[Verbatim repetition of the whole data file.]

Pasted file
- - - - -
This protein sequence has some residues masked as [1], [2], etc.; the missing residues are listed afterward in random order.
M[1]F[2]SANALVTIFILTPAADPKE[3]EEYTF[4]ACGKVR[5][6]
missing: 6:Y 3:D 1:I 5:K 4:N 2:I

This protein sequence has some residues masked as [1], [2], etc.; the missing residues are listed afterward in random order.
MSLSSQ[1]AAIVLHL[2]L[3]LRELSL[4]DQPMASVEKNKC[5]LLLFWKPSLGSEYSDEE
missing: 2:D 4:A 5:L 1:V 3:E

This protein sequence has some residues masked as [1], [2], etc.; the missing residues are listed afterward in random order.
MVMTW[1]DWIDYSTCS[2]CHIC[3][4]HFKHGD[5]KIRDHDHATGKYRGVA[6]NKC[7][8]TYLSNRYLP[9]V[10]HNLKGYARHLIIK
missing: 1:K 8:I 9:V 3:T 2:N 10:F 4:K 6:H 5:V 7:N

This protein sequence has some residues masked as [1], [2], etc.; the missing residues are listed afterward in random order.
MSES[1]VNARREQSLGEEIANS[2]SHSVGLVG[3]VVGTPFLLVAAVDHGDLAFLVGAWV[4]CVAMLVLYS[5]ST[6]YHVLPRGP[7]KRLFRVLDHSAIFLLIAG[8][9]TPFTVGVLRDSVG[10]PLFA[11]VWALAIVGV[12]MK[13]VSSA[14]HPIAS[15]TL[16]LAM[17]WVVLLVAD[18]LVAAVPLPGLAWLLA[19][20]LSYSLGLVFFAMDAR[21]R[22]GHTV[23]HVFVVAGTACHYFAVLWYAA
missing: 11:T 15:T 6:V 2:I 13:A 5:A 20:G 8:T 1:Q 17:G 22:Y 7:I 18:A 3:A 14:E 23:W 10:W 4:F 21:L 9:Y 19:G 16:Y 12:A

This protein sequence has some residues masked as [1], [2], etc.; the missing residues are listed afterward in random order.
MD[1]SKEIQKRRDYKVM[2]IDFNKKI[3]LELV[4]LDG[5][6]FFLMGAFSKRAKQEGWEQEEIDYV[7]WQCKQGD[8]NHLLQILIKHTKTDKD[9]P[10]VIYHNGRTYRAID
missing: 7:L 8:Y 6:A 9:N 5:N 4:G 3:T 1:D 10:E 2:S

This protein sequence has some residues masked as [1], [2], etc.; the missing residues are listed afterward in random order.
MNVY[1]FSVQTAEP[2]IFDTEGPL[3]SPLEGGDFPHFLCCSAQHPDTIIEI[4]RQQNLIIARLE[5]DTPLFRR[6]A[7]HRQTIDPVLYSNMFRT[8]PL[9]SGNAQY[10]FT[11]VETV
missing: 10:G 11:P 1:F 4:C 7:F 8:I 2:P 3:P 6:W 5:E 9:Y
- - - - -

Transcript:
This protein sequence has some residues masked as [1], [2], etc.; the missing residues are listed afterward in random order.
M[1]F[2]SANALVTIFILTPAADPKE[3]EEYTF[4]ACGKVR[5][6]
missing: 6:Y 3:D 1:I 5:K 4:N 2:I

This protein sequence has some residues masked as [1], [2], etc.; the missing residues are listed afterward in random order.
MSLSSQ[1]AAIVLHL[2]L[3]LRELSL[4]DQPMASVEKNKC[5]LLLFWKPSLGSEYSDEE
missing: 2:D 4:A 5:L 1:V 3:E

This protein sequence has some residues masked as [1], [2], etc.; the missing residues are listed afterward in random order.
MVMTW[1]DWIDYSTCS[2]CHIC[3][4]HFKHGD[5]KIRDHDHATGKYRGVA[6]NKC[7][8]TYLSNRYLP[9]V[10]HNLKGYARHLIIK
missing: 1:K 8:I 9:V 3:T 2:N 10:F 4:K 6:H 5:V 7:N

This protein sequence has some residues masked as [1], [2], etc.; the missing residues are listed afterward in random order.
MSES[1]VNARREQSLGEEIANS[2]SHSVGLVG[3]VVGTPFLLVAAVDHGDLAFLVGAWV[4]CVAMLVLYS[5]ST[6]YHVLPRGP[7]KRLFRVLDHSAIFLLIAG[8][9]TPFTVGVLRDSVG[10]PLFA[11]VWALAIVGV[12]MK[13]VSSA[14]HPIAS[15]TL[16]LAM[17]WVVLLVAD[18]LVAAVPLPGLAWLLA[19][20]LSYSLGLVFFAMDAR[21]R[22]GHTV[23]HVFVVAGTACHYFAVLWYAA
missing: 11:T 15:T 6:V 2:I 13:A 5:A 20:G 8:T 1:Q 17:G 22:Y 7:I 18:A 3:A 14:E 23:W 10:W 4:F 21:L 9:Y 19:G 16:Y 12:A

This protein sequence has some residues masked as [1], [2], etc.; the missing residues are listed afterward in random order.
MD[1]SKEIQKRRDYKVM[2]IDFNKKI[3]LELV[4]LDG[5][6]FFLMGAFSKRAKQEGWEQEEIDYV[7]WQCKQGD[8]NHLLQILIKHTKTDKD[9]P[10]VIYHNGRTYRAID
missing: 7:L 8:Y 6:A 9:N 5:N 4:G 3:T 1:D 10:E 2:S

This protein sequence has some residues masked as [1], [2], etc.; the missing residues are listed afterward in random order.
MNVY[1]FSVQTAEP[2]IFDTEGPL[3]SPLEGGDFPHFLCCSAQHPDTIIEI[4]RQQNLIIARLE[5]DTPLFRR[6]A[7]HRQTIDPVLYSNMFRT[8]PL[9]SGNAQY[10]FT[11]VETV
missing: 10:G 11:P 1:F 4:C 7:F 8:I 2:P 3:P 6:W 5:E 9:Y